Labour Minister opposes ‘upper limit’ for refugees
Aodhán Ó Ríordáin says we must stand up and respond to refugees in humane way
Phaw Shee and her daughter Say Law La at the Migrant Women – Shared Experiences exhibition in the National Museum of Ireland – Country Life, Turlough, Co Mayo. Photograph: Keith Heneghan / Phocus
Minister of State Aodhán Ó Ríordáin has said no “upper limit” must be put on the number of refugees accepted in Ireland because this crisis is an evolving “emergency”.
He was speaking in Castlebar, Co Mayo, yesterday at the launch of an exhibition entitled Migrant Women – Shared Experiences at the National Museum of Ireland: Country Life.
It juxtaposes their contemporary experiences with those of Irish women who fled the Famine in coffin ships.
“At this moment, we must stand up and accept these refugees and respond in a humane way to the thousands who want to come here and not put an upper limit on it,” Mr Ó Ríordáin said.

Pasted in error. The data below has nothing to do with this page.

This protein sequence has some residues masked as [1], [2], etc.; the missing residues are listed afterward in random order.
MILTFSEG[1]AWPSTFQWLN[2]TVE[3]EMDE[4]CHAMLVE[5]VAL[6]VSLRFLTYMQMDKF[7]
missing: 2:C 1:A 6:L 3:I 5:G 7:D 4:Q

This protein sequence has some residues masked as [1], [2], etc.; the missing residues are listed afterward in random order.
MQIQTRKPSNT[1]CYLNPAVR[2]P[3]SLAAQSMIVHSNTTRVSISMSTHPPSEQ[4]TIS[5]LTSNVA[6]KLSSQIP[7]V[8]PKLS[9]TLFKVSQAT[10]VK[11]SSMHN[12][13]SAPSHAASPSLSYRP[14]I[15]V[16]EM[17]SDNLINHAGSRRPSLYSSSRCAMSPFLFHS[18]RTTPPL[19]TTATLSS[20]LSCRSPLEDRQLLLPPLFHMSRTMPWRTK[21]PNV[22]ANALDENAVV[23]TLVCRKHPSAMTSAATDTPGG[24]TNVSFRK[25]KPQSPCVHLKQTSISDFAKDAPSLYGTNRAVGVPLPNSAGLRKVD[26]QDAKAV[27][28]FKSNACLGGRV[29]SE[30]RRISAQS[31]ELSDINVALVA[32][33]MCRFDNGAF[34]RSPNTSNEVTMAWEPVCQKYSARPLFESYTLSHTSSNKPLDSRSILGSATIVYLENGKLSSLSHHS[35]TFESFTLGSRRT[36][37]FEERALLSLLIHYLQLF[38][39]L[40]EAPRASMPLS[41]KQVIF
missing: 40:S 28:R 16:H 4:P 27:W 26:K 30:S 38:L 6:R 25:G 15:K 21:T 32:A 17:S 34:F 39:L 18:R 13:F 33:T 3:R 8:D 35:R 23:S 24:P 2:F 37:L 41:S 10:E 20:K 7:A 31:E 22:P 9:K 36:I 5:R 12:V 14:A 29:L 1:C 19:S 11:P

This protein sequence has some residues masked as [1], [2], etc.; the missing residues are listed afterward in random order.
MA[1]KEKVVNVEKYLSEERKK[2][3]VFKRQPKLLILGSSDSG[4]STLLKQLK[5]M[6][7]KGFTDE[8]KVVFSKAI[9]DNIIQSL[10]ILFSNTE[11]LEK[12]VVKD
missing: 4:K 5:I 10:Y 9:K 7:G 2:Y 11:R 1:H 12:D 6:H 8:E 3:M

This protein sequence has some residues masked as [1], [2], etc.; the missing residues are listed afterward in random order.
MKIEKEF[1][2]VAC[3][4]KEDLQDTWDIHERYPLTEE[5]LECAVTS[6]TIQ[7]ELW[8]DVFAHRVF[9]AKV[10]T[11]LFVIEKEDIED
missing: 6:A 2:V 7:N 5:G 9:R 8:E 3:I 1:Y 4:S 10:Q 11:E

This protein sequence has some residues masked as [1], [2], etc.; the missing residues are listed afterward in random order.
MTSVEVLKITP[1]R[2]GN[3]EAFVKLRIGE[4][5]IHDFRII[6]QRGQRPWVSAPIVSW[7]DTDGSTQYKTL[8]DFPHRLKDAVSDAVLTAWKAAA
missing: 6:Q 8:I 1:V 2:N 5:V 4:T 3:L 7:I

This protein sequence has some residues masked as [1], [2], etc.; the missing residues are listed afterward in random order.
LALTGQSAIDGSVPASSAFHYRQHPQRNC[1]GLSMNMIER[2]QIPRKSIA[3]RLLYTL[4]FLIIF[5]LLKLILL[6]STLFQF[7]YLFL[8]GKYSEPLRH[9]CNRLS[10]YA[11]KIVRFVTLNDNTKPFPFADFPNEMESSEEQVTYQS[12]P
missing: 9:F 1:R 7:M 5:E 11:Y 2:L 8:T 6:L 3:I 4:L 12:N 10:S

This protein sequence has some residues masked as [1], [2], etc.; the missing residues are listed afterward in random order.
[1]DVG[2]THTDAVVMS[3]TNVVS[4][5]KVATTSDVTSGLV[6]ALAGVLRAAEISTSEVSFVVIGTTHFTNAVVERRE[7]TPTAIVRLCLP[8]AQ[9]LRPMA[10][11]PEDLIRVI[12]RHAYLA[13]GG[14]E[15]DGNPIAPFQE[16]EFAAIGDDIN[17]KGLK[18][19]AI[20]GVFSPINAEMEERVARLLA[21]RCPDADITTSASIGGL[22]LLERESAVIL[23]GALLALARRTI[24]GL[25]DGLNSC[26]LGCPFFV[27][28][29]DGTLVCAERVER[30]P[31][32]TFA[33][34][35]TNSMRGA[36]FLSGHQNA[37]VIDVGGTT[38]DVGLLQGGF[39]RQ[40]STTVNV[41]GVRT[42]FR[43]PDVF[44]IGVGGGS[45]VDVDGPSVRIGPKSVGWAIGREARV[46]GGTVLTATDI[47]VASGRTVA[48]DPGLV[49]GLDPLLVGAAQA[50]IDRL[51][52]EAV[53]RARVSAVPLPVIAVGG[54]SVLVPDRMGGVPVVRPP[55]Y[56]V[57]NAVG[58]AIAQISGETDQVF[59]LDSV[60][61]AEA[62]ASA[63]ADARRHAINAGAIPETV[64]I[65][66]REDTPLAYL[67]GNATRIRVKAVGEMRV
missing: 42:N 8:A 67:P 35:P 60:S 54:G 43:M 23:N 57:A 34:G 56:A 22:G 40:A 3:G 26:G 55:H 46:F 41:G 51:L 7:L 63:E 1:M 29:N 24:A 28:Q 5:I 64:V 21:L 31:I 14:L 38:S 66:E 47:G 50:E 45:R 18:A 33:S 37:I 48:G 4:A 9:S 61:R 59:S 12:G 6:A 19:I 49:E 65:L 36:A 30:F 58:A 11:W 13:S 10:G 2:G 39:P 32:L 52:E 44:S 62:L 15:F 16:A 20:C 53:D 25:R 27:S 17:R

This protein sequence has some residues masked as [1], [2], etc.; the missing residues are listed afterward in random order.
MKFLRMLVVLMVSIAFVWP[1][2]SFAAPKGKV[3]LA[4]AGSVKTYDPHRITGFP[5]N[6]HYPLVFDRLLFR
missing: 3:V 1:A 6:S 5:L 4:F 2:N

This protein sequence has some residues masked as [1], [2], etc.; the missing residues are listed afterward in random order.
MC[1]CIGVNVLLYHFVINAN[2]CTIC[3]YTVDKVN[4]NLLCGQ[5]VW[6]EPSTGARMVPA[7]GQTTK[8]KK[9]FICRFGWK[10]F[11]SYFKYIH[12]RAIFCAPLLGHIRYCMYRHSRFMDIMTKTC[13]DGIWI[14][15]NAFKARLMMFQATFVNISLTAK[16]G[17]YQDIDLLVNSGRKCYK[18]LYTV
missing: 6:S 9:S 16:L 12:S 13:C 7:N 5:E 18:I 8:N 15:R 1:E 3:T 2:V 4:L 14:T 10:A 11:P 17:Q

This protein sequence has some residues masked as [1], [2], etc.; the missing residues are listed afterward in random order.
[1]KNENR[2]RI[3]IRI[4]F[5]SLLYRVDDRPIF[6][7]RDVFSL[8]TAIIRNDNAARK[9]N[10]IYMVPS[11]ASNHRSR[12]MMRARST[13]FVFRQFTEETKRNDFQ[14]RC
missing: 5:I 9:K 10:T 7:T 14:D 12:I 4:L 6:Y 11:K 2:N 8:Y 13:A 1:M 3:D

His criticisms of the shortcomings of the direct-provision system were echoed by some of the women whose stories are told in the exhibition.
Phaw Shee and her daughter Say Law La (13) are from the Karen community in Burma.
They spent several years in Ban Don Yang camp before coming to Ireland under a refugee programme.
Their family arrived with all their belongings in a striped plastic bag which is now part of the exhibition.
“I just wish that the Syrians and others fleeing their countries are offered the same as us: a place to live and a safe environment,” Say Law La said.
She was at a direct-provision hostel in Ballyhaunis for four years.
“If I could talk to the Taoiseach I would say: ‘Please do not put these poor people in direct-provision hostels.’ People must be integrated quickly and not locked up in these hostels,” she said.
“We have so much to contribute to Irish society. I am a proud Mayo woman now.”